Advice For Parents

Packing for camp 101: what you should bring

Carrie Kashawlic

As camp season nears, campers and parents will be thinking about shopping and packing for camp. What do you bring and what do you leave at home? Most camps will send a suggested packing list to assist you with specific clothing needs.

If you have any questions, don’t hesitate to contact your camp. We’re all very happy to help make sure you and your camper are ready for a fantastic summer experience. 

Do bring:

  • A water bottle, and an extra one. (There must be a cute field mouse deep in the woods that is running a re-sale business!)
  • Much-needed waterproof sunscreen and bug spray. Again, this is something that tends to get misplaced or lost, so mailing a package mid-season with these items will keep kids healthy and happy.
  • Swim goggles and several swimsuits. An extra towel is always handy, too.
  • Something fun — possibly a surprise for your camper to find at camp! From a feather boa to a card game to a strange and unusual hat, crazy fun is the norm at camp!
  • Pre-addressed and stamped envelopes. Store in a Ziploc bag to keep from self-sealing in the humidity.
  • A sturdy laundry bag and label everything. Labels help counselors ensure campers go home with all their belongings, and if (ok, when) that fails we know where to mail it. Black, permanent Sharpie markers work well; personalized labels can also be ironed into clothing.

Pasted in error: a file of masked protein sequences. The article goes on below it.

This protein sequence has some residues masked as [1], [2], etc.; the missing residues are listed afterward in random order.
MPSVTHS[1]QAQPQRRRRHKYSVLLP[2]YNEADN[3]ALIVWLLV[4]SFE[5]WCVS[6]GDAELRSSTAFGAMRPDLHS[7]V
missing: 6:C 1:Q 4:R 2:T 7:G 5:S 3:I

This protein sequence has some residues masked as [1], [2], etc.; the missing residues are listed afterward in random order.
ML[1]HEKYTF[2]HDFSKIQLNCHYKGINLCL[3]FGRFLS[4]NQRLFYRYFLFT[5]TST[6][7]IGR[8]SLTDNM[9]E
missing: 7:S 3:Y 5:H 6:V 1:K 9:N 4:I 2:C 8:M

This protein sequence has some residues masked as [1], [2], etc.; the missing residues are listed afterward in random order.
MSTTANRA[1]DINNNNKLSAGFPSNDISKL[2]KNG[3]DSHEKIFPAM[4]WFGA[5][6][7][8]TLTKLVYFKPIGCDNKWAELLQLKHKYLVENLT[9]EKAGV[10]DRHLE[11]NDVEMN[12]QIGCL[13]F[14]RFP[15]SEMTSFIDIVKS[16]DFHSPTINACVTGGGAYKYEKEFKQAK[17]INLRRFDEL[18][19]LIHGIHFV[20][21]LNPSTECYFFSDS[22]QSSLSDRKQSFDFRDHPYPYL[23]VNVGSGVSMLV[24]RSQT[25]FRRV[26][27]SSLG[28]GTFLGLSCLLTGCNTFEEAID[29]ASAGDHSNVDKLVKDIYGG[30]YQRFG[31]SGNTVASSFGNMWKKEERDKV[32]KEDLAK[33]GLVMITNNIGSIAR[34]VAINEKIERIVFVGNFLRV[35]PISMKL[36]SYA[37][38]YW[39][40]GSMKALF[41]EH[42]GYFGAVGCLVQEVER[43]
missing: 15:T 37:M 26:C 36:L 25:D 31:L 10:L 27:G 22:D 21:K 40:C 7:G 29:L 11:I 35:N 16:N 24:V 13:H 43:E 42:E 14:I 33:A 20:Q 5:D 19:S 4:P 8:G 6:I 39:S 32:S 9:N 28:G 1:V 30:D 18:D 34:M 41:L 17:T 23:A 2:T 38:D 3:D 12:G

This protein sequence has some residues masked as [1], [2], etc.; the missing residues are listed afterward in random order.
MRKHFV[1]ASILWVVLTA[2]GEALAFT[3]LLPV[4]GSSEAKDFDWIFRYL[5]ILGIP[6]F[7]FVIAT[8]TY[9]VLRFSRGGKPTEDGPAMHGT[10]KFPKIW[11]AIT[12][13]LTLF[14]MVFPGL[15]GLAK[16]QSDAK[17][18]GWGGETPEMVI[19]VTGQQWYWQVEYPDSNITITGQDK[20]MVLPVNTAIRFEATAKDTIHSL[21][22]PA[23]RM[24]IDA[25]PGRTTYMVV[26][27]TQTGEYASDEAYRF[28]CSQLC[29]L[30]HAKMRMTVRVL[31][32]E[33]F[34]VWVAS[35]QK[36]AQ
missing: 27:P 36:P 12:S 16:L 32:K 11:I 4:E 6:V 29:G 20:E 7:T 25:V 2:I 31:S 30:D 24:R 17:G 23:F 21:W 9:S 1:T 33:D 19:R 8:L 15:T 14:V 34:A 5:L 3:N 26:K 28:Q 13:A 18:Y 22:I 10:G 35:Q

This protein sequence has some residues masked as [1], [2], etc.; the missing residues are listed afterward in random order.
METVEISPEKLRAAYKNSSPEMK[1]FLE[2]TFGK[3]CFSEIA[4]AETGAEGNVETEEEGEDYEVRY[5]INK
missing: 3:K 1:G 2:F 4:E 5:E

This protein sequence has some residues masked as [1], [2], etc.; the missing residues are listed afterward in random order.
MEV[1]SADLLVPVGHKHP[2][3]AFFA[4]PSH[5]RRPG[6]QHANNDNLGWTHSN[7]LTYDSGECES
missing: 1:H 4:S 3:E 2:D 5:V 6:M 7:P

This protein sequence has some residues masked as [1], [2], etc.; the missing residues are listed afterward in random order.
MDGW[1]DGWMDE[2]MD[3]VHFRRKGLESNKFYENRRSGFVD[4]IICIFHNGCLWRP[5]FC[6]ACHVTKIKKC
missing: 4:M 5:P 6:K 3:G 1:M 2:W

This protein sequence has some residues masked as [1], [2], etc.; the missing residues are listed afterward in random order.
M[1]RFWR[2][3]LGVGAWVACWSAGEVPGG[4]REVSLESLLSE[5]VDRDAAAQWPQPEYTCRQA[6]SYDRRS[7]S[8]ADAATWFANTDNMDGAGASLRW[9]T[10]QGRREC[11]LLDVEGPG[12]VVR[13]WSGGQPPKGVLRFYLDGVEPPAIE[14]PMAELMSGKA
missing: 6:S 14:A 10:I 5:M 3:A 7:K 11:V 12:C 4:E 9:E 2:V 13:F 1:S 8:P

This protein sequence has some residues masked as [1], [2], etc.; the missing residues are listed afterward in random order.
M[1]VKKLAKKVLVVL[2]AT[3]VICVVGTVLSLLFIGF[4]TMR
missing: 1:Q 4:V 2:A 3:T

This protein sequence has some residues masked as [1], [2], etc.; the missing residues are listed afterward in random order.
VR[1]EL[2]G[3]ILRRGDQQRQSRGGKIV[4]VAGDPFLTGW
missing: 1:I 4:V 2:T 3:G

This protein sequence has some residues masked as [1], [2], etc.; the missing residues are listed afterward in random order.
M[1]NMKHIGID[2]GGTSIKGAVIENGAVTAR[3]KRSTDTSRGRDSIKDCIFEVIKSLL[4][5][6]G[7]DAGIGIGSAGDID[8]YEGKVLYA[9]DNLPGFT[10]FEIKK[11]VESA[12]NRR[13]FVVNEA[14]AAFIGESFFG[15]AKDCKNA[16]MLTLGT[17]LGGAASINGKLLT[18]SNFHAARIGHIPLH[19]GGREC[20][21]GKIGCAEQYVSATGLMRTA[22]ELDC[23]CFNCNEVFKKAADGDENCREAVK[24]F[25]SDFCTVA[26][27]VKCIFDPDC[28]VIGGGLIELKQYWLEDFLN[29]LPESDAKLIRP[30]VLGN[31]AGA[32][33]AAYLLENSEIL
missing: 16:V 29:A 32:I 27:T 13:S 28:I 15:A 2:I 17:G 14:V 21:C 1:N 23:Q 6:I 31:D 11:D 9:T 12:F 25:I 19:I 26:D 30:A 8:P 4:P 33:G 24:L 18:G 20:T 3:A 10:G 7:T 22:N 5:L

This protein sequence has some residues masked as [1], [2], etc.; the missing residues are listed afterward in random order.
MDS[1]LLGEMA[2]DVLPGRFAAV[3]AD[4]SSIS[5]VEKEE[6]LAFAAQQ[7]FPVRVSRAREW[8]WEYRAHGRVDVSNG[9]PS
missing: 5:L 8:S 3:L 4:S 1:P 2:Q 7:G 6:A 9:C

• An inexpensive disposable camera. Once home, you can have a photo CD or prints made so your camper can remember the experience.
  • Rain gear and waterproof shoes. Nothing ruins a camp experience more than being cold and wet. Cold and dry works. Wet and warm works. Cold and wet is a non-starter.

Don’t bring:

  • Heavily scented items — shampoo, conditioners, soap. They attract bugs.
  • Any food, candy, or gum. It’s an invitation for new (and not-so-welcome) animal friends.
  • Electronics. Most camps don’t allow them, and you don’t want expensive items getting lost or stolen.
  • Expensive sports equipment or musical instruments without checking with the camp director. Storage and security could be an issue, in addition to humidity damage.

Let your camper assist with the shopping and packing. It’s an excitement builder and they know what they are bringing and where it is. Make a copy of the packing list and tape to the top of the trunk so your camper can use it as a re-packing reference to be sure everything is accounted for before they head home.

Carrie Kashawlic is the director of Fleur de Lis Camp, located in Fitzwilliam.

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